New Brunswick

Setting date for Dennis Oland's new murder trial delayed by unresolved issues

Setting a date for Dennis Oland's new murder trial in the bludgeoning death of his father multimillionaire Richard Oland in Saint John more than six years ago has been adjourned again due to unresolved issues.

Oland, 49, is accused in 2011 bludgeoning death of his multimillionaire father Richard Oland

Dennis Oland, who has been free on bail since Oct. 25, 2016, did not speak to reporters as he left the Saint John courthouse on Tuesday. (CBC)

Setting a date for Dennis Oland's new murder trial in the bludgeoning death of his father multimillionaire Richard Oland in Saint John more than six years ago has been adjourned again because of unresolved issues.

Court of Queen's Bench Justice Terrence Morrison of Fredericton, who will preside at the retrial, suggested Tuesday that a pre-trial conference should be held first and set a date of Nov. 2 at 10 a.m.

"It seems to me that there are a number of factors which are going to have an impact on when this trial starts," he said, citing as examples how many voir dires on the admissibility of evidence will be required, whether there will be any pre-trial or Charter motions, and how many Crown witnesses will be called to testify.

"It seems to me that until these issues are fleshed out in some detail, it's going to be very difficult to set a trial date that has any hope of being realistic," Morrison said.

A pre-trial conference, he said, will give the parties an opportunity to "drill down into the nitty-gritty."

The Crown and defence agreed.

Oland, who has been free on bail since Oct. 25, 2016, pending his new trial, showed no reaction to the adjournment as he sat in the front row of the courthouse alone.

He did not speak to reporters as he rushed out of the courthouse.

Dennis Oland's defence lawyers, Gary Miller, left, of Fredericton and Alan Gold of Toronto, were both in Saint John court for Tuesday's hearing, along with James McConnell of Saint John. (CBC)
Morrison said he had hoped the pre-trial conference could be held sooner, but he understands there is the "possibility of an application that may require additional evidence and some health issues that may prevent that from happening in October." He did not elaborate.

Oland's defence lawyers declined to comment following the hearing.

"Both are matters about which comment at this time would not be appropriate," lead counsel Alan Gold of Toronto said in an email to CBC News.

Asked whether the defence still expects the trial will be held next year, Gold replied, "For sure it will be 2018."

Prosecutors could not immediately be reached for comment. Lead Crown prosecutor P.J. Veniot has previously said he is "hopeful" the retrial will be held next year.

The judge said he expects detailed written submissions from both parties by Oct. 26.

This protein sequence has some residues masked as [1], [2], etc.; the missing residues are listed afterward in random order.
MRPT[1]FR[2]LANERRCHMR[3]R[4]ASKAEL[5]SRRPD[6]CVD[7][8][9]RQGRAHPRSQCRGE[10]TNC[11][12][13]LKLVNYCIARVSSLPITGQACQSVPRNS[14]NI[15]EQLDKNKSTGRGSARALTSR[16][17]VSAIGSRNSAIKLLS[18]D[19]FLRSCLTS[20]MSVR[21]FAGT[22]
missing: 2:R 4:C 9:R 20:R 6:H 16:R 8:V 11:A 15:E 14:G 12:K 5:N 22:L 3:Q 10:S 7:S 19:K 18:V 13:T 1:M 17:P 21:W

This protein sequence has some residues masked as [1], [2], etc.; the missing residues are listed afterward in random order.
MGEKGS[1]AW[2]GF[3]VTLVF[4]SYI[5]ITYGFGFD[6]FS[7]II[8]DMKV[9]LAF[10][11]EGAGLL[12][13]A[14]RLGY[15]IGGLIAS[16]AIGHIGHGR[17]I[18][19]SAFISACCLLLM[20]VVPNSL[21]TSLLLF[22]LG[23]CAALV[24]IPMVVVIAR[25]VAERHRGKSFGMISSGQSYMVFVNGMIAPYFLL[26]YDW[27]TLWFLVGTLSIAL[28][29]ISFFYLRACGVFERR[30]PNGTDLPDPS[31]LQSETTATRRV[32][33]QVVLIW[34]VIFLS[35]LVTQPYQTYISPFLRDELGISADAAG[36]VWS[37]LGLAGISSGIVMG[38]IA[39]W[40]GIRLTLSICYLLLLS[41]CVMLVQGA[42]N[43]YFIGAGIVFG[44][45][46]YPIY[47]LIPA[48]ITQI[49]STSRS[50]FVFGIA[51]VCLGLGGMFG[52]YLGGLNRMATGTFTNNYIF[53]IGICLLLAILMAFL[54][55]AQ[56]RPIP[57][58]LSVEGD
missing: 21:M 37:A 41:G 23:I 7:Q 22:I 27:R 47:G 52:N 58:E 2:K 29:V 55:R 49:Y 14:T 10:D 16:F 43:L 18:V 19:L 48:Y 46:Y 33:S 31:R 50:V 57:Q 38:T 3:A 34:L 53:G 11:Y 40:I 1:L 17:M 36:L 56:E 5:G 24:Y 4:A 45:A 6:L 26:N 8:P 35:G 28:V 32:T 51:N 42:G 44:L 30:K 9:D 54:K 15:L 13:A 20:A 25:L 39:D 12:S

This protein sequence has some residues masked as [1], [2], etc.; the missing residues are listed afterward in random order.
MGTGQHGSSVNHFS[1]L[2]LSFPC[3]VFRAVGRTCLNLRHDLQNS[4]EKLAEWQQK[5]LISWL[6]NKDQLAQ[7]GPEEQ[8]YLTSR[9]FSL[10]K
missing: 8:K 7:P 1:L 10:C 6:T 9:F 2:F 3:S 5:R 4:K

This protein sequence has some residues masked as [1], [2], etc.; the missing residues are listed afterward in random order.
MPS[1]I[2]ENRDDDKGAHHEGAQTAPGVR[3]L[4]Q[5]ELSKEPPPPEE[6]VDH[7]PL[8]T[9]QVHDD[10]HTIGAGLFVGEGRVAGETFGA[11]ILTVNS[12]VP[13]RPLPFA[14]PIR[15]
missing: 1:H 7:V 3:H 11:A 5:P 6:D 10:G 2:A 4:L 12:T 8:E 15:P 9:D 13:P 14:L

"It would be my hope that at the conclusion of the pre-trial conference we should be able to set some firm trial dates," he said.

Oland's retrial is currently slated to last up to 65 days, the same length of time set aside for his first jury trial in 2015 — one of the longest criminal trials in New Brunswick history.

The new second-degree murder trial was ordered by the New Brunswick Court of Appeal last fall when it overturned Oland's conviction, but scheduling has been put off at least twice before.

A date was expected to be set last month, but both parties requested more time, saying there were "matters that need to be ironed out."

Scheduling was previously postponed by about six months while the Office of the Attorney General and the defence both sought to have the overturning of Oland's conviction reviewed by the country's highest court.

Prosecutors hoped to have the jury's guilty verdict reinstated, and the defence sought an acquittal instead of a retrial, but the Supreme Court of Canada dismissed both requests last month. No reasons were given.

Richard Oland, 69, was found dead in his Saint John office on July 7, 2011. (Canadian Yachting Association)
Oland is accused of killing his 69-year-old father, whose body was discovered lying face down in a pool of blood in his Saint John investment firm office on July 7, 2011.

The businessman had suffered 45 blows to his head, neck and hands. His son was the last known person to see him alive, during a visit at his office the night before. No weapon was ever found.

A jury found Dennis Oland guilty on Dec. 19, 2015, following a three-month trial. He was sentenced to life in prison with no chance of parole for at least 10 years.

He spent about 10 months in prison before the New Brunswick Court of Appeal quashed his conviction on Oct. 24, 2016, and ordered a new trial, citing a problem with the trial judge's instructions to the jury. Oland was granted bail the following day.